You would be very wrong to believe that. What you are saying is as absurd as saying it would be cheaper to move the workforce for IT out of Silicon Valley. You clearly have no idea what life is actually like in Michigan.
Something which incidentally isn't that hard to do and actually happened. The IT workforce has been moving out of Silicon Valley for decades, just as it has for auto workers in Michigan. The difference is that someone has been moving back to California to replace those who left.
There is no scientifically valid way to rule out life forms which are unlike our own
1) Life will require energy flow. More fully, life will operate much like a heat pump tapping energy flow between a high entropy or temperature sink to a lower entropy or temperature sink.
2) Life will require an environment it can survive in. This story attempts to address part of that with the idea of climate buffering.
3) As K. S. Kyosuke noted in his reply, life will require some matrix capable of the complex morphological structures and behaviors that life will need to survive.
4) Life will need time or a shortcut (like a creator) in order to develop. Evolution-based life will need time (measured in generations) for adaptation to occur.
For example, let's take an isolated "rogue planet". First, it's an object massive enough to round itself under the force of its own gravity, but not massive enough to undergo fusion. Second, it's not orbiting a star and basically is slowly cooling down to the temperature of the cosmic microwave background (no external energy inputs of note). The driver for any life would have to be heat flow from the interior due to heat of formation and possible radioactive decay. The situation is contrived (but in a way that actually probably appears billions of times in nature, just in our galaxy) so that there is no other means to provide significant energy flow to the system.
Restriction 2) is rather simply solved since the environment is very stable over billions of years (unless the rogue planet happens to get too close to a star or runs into something).
Restriction 3) requires either complex chemistry (from elements other than hydrogen or helium) or structure from say possibly, the interaction of different phases of metallic hydrogen and electromagnetism at the core of a gas giant.
Restriction 4) means that if it's evolution-based life derived from abiogenesis, then it needs to be in a high enough energy flow over large enough volume so that enough generations can pass to evolve to a state where they can technically qualify as life (such as traits/information passed from past organisms to future ones). We don't know how big that would need to be, but bigger and older is better. Similarly, we would need the presence of complex structures, which are more likely in a high energy flow environment (eg, amino acids created by weather-induced lightning).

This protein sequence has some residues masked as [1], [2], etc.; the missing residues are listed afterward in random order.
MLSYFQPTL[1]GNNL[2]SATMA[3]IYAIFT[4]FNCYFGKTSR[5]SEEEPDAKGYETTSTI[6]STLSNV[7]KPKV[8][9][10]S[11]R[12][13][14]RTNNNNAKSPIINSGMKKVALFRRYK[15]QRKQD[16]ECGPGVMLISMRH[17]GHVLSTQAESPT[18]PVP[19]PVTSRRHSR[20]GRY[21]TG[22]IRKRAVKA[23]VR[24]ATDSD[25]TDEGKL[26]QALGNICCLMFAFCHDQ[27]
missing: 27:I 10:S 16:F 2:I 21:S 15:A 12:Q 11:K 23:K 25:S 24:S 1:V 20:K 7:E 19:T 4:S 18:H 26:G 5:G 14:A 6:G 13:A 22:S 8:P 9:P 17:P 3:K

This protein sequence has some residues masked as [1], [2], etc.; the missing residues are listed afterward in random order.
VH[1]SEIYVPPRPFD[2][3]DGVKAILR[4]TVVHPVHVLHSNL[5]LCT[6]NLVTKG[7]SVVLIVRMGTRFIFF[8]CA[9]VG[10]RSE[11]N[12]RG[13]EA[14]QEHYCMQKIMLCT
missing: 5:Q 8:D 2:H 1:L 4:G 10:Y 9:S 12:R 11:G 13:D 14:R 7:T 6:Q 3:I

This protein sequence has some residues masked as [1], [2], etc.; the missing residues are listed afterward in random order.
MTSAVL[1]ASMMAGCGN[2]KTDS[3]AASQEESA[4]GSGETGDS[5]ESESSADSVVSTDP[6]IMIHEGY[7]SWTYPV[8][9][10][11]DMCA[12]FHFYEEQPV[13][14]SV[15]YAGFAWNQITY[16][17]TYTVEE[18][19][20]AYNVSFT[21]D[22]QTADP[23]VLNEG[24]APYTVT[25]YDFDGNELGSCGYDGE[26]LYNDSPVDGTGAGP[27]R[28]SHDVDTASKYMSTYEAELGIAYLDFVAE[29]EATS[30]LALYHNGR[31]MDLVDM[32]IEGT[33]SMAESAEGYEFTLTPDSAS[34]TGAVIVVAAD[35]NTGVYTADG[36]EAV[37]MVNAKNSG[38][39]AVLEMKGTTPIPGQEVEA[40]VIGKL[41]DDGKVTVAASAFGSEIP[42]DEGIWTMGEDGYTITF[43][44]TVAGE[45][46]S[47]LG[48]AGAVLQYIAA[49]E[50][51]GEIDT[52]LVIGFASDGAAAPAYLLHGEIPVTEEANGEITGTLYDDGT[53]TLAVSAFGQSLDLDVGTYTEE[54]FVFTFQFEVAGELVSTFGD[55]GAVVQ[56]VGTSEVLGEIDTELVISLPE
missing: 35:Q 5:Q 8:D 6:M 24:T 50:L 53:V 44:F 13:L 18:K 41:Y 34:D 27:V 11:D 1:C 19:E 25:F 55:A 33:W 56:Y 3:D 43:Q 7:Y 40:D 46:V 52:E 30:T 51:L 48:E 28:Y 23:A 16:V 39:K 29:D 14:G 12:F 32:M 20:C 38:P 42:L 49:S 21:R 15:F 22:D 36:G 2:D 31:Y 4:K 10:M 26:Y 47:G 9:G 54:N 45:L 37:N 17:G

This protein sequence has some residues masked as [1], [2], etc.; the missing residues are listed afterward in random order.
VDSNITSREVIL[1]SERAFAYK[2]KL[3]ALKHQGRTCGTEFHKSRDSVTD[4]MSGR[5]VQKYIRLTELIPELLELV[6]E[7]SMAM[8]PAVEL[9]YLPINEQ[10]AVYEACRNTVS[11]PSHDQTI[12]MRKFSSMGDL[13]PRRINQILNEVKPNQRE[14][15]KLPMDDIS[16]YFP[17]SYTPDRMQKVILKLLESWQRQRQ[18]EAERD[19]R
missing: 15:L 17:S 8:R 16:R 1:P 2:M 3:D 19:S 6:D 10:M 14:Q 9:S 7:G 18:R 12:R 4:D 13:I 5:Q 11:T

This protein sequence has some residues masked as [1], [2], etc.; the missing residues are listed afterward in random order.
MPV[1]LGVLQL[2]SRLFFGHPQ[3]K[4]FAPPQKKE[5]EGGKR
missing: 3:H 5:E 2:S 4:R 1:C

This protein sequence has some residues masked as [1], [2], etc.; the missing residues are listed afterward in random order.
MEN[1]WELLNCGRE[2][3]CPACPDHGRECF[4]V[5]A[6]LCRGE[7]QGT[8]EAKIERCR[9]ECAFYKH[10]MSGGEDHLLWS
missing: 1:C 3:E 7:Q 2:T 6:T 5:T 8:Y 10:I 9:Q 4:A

If it's creator-derived or evolved elsewhere and migrated, who knows. The resulting organism might be able to fuse deterium and/or helium 3 isotopes, for example. That allows for creation of higher weight elements too.
You think there is a lack of a willing and capable workforce in Detroit Metro?
Yes. There's also the matter of the labor unions and the screwed up politics of both Detroit and the state.
I think it'd be far cheaper to move whatever fragment of that workforce which is still "capable" out of Michigan to California or Texas than it would be to build anything there.
One Problem with your plan... Poor people need firewood to.
Well, some fruit trees give high quality firewood. So they seem likely to be able to provide on that front as well.
What are the masses of unemployed except for the lucky handful supposed to do to feed their families?
Get a job somewhere else other than Tesla. It's not the only employer in existence.
we really only need an "order of magnitude" estimate and a survey of all available models indicates that 1,000 is the right order of magnitude.
That's boilerplate for "I feel like 1,000 today". There's no reason to expect any of these models to be applicable. My view is that if your estimate is below any detectable threshold, then zero is as good a number as any.
That coal should be left in the ground, and not foolishly burned for energy. It is criminal to turn such a valuable concentrated carbon resource into ash, particulate, and CO2 and disperse it into our environment.
If you're not using it, then it's not valuable. And that carbon concentrates just fine in living plants. The argument that burning coal pollutes is fairly sound. The argument that we have a bunch of highly valuable carbon that we'd be using for some other purpose, if we weren't burning it first, just doesn't make sense.
Trying to find a compromise.
By banning the activity outright? Somehow I don't buy that at all.
The only real aspect that you could strongly argue came from only LOTR was the concept of the halfling.
And elves, dwarves, and dragons. Sure, other sources had them, but these races as presented in D&D were of Tolkien's peculiar flavor.
In other replies in this thread I pointed out the basic argument why most scientists believe that even very low doses of radiation cause a small risk of cancer and also gave a link to recent review which summarized the discussion and a study which shows an effect for patients which had CT scans. Giving you the right pointers to learn the facts is all I can do. Discussing this further is a waste of time.
Again, where's the evidence to support your claim? The study doesn't show what you think it shows. I get tired of people who confuse opinion and confirmation bias with evidence.